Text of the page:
The third stage is the inflammation stage. At this point, the herpes virus targets cells in the lips or mouth, beginning the process of creating a sore. This takes around one day, with swelling and discomfort in the affected area.
The fourth stage is the pre-sore stage. Over the course of one to two days, a small, hard blister will begin to develop on or around the lips. These blister are often painful and can make eating, chewing and moving the lips uncomfortable for the affected person.
The fifth stage is the open herpes lesion stage. During this period, the blister (or blisters, if you have multiple sores) will open into an exposed sore. Most cold sores remain open for one to two days, during which they are highly infectious.
The sixth stage is the crusting stage. At this point, the body’s immune system begins to actively heal the sore by developing a brown, immunoglobulin crust. It usually takes two to three days for the crust to develop into a scab.
The seventh stage is the healing stage. At this point, a scab has fully enveloped the sore and new skin is developing underneath. The scab will typically remain for up to five days, during which the cold sore is still infectious.
The eighth and final stage is the post-scab stage. At this point, the sore will have healed and the skin will be returning to normal. It’s still possible for some redness to linger in the affected area for two to three days.
While cold sores usually develop on or around the lips, they can also develop inside the mouth -- a form of herpes infection called herpetic stomatitis.
Cold sores are contagious at all stages of the development and healing process, meaning you shouldn’t kiss anyone, share eating utensils, have oral sex or engage in any other oral contact throughout the entire process of a cold sore developing and healing.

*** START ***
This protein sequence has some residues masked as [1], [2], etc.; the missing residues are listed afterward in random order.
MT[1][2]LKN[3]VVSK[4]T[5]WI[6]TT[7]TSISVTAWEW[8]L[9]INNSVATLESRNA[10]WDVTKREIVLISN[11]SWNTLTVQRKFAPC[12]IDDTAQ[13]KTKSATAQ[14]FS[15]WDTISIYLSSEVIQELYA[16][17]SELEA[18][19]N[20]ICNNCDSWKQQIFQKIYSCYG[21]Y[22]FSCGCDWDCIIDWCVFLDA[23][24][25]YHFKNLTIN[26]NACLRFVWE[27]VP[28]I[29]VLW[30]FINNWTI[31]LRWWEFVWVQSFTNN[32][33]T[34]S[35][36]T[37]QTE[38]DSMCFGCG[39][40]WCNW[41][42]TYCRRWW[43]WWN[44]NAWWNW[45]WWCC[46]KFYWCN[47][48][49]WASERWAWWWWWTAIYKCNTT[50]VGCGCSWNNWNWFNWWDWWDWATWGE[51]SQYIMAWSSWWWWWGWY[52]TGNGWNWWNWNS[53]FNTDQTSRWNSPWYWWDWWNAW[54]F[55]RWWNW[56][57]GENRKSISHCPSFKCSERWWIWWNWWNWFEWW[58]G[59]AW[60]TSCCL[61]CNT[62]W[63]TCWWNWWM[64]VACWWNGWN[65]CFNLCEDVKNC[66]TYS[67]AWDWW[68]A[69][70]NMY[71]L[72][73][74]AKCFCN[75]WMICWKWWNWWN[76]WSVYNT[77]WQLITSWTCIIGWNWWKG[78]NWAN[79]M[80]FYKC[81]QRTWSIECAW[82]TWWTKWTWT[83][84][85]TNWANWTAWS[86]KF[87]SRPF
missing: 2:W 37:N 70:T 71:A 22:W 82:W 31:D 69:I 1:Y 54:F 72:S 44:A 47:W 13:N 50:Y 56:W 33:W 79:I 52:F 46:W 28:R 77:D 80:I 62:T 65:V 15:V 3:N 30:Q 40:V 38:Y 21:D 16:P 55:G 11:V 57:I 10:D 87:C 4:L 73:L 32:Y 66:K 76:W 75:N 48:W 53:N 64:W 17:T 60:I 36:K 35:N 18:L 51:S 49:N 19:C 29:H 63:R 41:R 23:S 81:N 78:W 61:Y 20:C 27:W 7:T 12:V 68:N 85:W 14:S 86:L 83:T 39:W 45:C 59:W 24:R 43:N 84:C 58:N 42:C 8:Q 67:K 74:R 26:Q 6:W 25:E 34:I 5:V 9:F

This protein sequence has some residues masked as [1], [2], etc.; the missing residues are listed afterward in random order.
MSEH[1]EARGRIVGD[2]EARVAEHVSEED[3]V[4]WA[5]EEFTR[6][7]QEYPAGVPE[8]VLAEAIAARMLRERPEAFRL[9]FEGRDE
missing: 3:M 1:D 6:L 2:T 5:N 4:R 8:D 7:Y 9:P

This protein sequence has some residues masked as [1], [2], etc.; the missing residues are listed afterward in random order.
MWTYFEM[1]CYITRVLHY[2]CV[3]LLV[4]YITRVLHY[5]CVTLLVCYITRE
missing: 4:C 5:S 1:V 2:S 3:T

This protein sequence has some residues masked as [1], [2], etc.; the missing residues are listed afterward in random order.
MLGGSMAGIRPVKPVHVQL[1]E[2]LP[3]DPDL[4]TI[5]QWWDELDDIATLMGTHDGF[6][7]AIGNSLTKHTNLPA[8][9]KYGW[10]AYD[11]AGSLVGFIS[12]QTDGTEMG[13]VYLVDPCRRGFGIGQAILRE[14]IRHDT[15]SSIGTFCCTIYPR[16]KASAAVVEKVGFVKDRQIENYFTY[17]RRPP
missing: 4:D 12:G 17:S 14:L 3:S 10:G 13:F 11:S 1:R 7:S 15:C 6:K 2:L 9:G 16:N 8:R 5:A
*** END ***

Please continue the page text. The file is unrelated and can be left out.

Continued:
In general, it’s best to wait for three to four days after the cold sore scab disappears before you kiss someone or engage in oral sex. This is because the herpes virus can continue shedding in the late stages of a cold sore healing, even if there’s no viral fluid present.
The longer you wait after an outbreak, the lower your risk of transmitting cold sores to a partner or other person. As always, it’s best to be patient and wait for the outbreak to completely clear up before you put yourself in a situation where spreading the virus is possible.
Cold sores can be extremely annoying, especially if they get in the way of you being intimate with your partner. Unfortunately, they can also carry a social stigma, making meetings, lunch with friends and other normal situations embarrassing and stressful.
There are several highly effective medications on the market that you can use to speed up the healing process and treat cold sores when they flare up. Often, treating a cold sore in its early stages (the prodromal stage) can prevent it from fully developing.
Of these medications, the most widely used is valacyclovir. Our Valacyclovir 101 guide covers everything you need to know about using valacyclovir to treat cold sores, from the medication’s mechanism of action in the body to common dosage periods, side effects and more.